Sunday, March 28, 2004


The second disk of the I'm Gonna Be an Angel! anime just came out, so to commemorate the occasion, I thought I'd post a review of the I'm Gonna Be an Angel! manga which I wrote for the AnimeonDVD Manga Forum. This is not only the first manga review I wrote (I've edited it a bit), but the first manga I ever read in the original language. Unlike other manga I've discussed here, this one won't expand anyone's view of manga; in fact, it would fit comfortably into the current lines of most American manga publishers. But you may find the review of interest anyway.

Tenshi ni narumon'!
Manga: Tetsuya Ohno
Original plan (gen'an): Nishikiori Hiroshi
Kadokawa Comics, 2 vols
vol. 1: ISBN 4-04-713295-0, 540 yen
vol. 2: ISBN 4-04-713310-8, 560 yen

The basic set-up of the Tenshi ni narumon'! manga is the same as that of the anime, which is being released here under the title "I'm Gonna Be an Angel!" For those who haven't seen the anime, a brief precis: Yuusuke, a high school (?) student who lives by himself because his parents have been transferred, on his way to school one day falls off his bike and lands on top of a naked girl with a halo floating above her head, inadvertently kissing her. Instead of punching him, the girl, whose name is Noelle, joyfully greets him as her "groom," instantly falling in love with him. Yuusuke is at first intrigued, but this turns to dismay when Noelle appears in his school as a transfer student, publicly embraces him, and keeps following him around. To make things worse, when Yuusuke gets home he finds that Noelle's "family" has moved into his house. This consists of various supernatural beings, including a witch, an invisible girl, and a Frankenstein's monster look-alike (the "father"); and they all take Yuusuke's "engagement" very seriously.

Noelle has a good heart, but is very naive (a less charitable way of putting it would be "thick as a brick"). When she finds a letter Yuusuke wrote to the girl he really loves, calling her his "angel," she jumps to the conclusion that Yuusuke loves real angels, and determines to become an angel for Yuusuke--hence the title--despite having no idea of how to accomplish this. Though Yuusuke is initially quite annoyed by Noelle's devotion, he gradually comes to feel an affection for her. But there are others who are interested in Noelle, though their connection to her isn't clear at first: a mysterious young man named Michael, who keeps showing up around Noelle; a sinister figure named Dispel, who keeps a young woman named Silkie in chains and who seeks to prevent Noelle from becoming an angel; and Dispel's minion, the cat-girl Miruru. Following a pattern common in anime, the first volume is episodic, with much of it given over to the stories of characters who are minor to the series as a whole; the second half is more intense, as the plot gathers steam, with several characters turning out to be more, or less, than what they first appeared to be.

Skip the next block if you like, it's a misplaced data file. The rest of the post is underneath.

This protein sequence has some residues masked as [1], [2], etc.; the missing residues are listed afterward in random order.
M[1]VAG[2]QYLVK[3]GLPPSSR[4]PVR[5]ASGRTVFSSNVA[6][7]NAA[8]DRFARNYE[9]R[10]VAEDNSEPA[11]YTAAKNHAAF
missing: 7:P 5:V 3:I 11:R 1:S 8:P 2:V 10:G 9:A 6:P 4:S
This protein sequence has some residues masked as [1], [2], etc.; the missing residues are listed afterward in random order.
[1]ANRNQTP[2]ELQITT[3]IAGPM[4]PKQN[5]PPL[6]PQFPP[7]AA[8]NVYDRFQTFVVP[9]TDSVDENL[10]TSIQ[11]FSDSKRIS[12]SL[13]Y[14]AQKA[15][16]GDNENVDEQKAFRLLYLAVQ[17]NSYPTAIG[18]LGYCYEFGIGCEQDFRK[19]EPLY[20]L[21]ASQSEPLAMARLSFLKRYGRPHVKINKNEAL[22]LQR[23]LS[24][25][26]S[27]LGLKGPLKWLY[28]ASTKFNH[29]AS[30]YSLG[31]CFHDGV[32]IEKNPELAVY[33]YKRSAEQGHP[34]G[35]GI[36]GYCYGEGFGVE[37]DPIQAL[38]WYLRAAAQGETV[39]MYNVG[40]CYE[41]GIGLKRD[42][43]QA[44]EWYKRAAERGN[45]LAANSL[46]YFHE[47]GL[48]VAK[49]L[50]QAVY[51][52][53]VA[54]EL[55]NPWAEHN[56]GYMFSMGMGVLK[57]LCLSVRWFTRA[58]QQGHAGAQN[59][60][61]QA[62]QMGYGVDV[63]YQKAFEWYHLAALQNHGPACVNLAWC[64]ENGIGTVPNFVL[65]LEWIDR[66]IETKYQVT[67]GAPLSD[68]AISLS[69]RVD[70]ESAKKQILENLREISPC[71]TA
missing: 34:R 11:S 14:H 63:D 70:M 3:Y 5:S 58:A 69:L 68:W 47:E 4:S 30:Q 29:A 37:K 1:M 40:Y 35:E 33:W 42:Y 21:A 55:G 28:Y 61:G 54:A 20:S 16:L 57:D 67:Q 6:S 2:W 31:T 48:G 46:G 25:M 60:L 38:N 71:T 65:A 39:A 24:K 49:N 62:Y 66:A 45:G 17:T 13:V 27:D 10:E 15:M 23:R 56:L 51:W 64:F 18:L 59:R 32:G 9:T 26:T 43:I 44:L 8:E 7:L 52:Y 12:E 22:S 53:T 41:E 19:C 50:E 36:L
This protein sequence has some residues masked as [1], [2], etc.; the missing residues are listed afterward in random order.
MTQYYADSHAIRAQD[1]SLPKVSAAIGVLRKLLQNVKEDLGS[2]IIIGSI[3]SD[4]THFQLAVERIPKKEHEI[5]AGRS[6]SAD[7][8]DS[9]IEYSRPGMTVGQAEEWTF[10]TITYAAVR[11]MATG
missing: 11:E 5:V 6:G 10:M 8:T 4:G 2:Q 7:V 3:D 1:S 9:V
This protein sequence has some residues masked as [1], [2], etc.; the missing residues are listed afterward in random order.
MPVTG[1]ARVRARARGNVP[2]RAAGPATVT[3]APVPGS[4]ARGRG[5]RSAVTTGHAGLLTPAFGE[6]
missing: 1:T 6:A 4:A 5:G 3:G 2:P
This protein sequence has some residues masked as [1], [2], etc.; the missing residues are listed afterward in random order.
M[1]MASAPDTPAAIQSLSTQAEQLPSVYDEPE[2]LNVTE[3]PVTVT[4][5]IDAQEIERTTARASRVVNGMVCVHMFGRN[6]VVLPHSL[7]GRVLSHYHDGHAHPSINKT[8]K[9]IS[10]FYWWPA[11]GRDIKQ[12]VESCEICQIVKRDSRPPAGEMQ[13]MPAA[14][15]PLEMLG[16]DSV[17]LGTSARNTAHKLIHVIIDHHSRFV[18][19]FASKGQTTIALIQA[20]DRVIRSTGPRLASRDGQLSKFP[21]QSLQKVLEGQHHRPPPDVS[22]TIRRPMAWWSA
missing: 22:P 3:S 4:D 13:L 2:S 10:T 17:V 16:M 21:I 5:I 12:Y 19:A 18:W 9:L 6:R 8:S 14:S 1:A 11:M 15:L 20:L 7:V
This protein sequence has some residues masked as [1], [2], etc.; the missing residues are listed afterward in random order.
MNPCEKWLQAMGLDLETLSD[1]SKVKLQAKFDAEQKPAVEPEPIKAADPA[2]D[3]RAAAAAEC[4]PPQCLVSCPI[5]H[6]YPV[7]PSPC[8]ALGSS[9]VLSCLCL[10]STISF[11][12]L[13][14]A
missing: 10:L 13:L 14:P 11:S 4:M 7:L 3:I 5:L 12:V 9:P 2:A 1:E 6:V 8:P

Most of the people who would be interested in this manga, though, will probably have seen the anime, at least what's been released in the U.S. So how does the manga compare with the anime? Plot-wise, they aren't too dissimilar, at least up to episode nine of the anime, which is as far as I've seen. The manga completely lacks the monster-of-the-week aspect of the anime; and Noelle's family is much less of a presence in the manga than in the anime. But so far, the major events of the anime correspond to those of the manga.

In terms of tone, though, the manga and anime are quite different. The anime often feels like a cartoon for young children, though there are also aspects that would go over their heads. The manga, in contrast, seems aimed straightforwardly at the adolescent male audience that reads series like "Oh! My Goddess" and "Video Girl Ai." This isn't necessarily to the manga's advantage: the schizophrenic nature of the anime is part of its charm. Noelle's character is also toned down a great deal in the manga compared to the anime. Her extreme naivete and ignorance are a lot less in evidence, as is her hyper-cuteness.

The artistic styles of the manga and anime also differ quite a bit. The animation of the anime is some of the most imaginative I've seen in anime, reminscent of some of the wilder 1930s Warners cartoons. In contrast, the art for the manga is pretty conventional. Which is not to say it's bad -- while it's not spectacular, it's expressive, and does a good job of telling the story. Backgrounds are generally very simple, when they're present at all; the elaborate and imaginative depictions of the interior of Yuusuke's transformed house present in the anime are absent from the manga.

Judging by what I've seen of the anime so far, the manga seems to move at a much brisker pace (not surprisingly, since the anime is twenty-six episodes long but the manga is only two volumes). In fact, the first volume of the manga feels rushed. The characters of Yuusuke and Noelle especially suffer from this. They aren't given enough time to develop, and ultimately don't transcend their templates: Noelle as the girl who's not too bright but has a heart of gold, and Yuusuke as the typical male protagonist of a magical-guest series (though with less interest in sex than the norm). Several of the secondary characters are quite interesting, though, particularly in the second volume.

Despite the reservations above, I recommend this. While it's not a groundbreaking manga, and people are unlikely to fall in love with the manga the way some (such as myself) have with the anime, it's enjoyable in its own right, with an intriguing plot and a satisfying resolution. And those who were intrigued by the idea of the anime but can't take the hyper-cuteness, or find the anime Noelle just too annoying, may want to give the manga a try. And at only two volumes, it's short and sweet.

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